In this article, I call into question the relevance of emergence theories as presently used by thinkers in the science-religion discussion. Specifically, I discuss theories of emergence that have been used by both religious naturalists and proponents of panentheism. I argue for the following conclusions: (1) If we take the background theory to be metaphysical realism, then there seems to be no positive connection between the reality of emergent properties and the validity of providing reality with a religious interpretation, though one could perhaps construe an argument for the positive ontological status of emergence as a negative case for a religious worldview. (2) To be considered more plausible, religious naturalism should interpret religious discourse from the perspective of pragmatic realism. (3) Panentheistic models of divine causality are unable to avoid ontological dualism. (4) It is not obvious that emergent phenomena and/or properties are nonreducible in the ontological sense of the terms; indeed, the tension between weak and strong emergence makes it difficult for the emergentist to make ontological judgments. My general conclusion is that the concept of emergence has little metaphysical significance in the dialogue between science and theology.

  • 4.
    Leidenhag, Mikael
    et al.
    Uppsala University, Disciplinary Domain of Humanities and Social Sciences, Faculty of Theology, Department of Theology, Studies in Faith and Ideologies, Philosophy of Religion.
    Leidenhag, Joanna
    Univ Edinburgh, Edinburgh EH8 9YL, Midlothian, Scotland..
    Science and Spirit: A Critical Examination of Amos Yong's Pneumatological Theology of Emergence2015In: Open Journal of Semantic Web (OJSW), ISSN 0030-3526, E-ISSN 2300-6579, Vol. 1, no 1, p. 425-435Article in journal (Refereed)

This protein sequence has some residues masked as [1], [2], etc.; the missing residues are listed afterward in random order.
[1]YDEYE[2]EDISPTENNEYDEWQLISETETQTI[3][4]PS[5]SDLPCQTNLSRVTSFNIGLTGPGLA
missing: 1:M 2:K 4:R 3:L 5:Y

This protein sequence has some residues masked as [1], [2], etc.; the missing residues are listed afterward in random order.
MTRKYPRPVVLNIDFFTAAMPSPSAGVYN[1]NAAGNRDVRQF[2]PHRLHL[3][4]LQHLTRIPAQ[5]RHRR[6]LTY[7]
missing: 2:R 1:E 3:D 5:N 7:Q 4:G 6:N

Abstract [en]

    This paper is a critical examination of Amos Yong's pneumatological use of emergence theory. In seeking to bridge the divide between the worldviews of science and Pentecostalism, Yong sees emergence theory as a fruitful mediating discourse. We will argue for the following: 1) the supernaturalism of Yong's Pentecostal theology renders the concept of emergence obsolete; 2) the ontological independence of various types of spirits in Yong's theology breaks his commitment to supervenience theory; and 3) Yong's transference of scientific concepts into the normative discourse of theology is potentially problematic. These criticisms should be seen as a call for Yong to depart from emergence theory ( and supervenience) in his admirable ambition to harmonize the spirit-filled imagination of Pentecostalism with the scientific culture of the 21st century.

  • 5.
    Leidenhag, Sven
    Uppsala University, Disciplinary Domain of Humanities and Social Sciences, Faculty of Theology, Department of Theology.
    Religious language and the task of theology in a scientific and eco-sensitive age2014In: Studia Theologica, ISSN 0039-338X, E-ISSN 1502-7791, Vol. 68, no 1227, p. 56-72Article in journal (Refereed)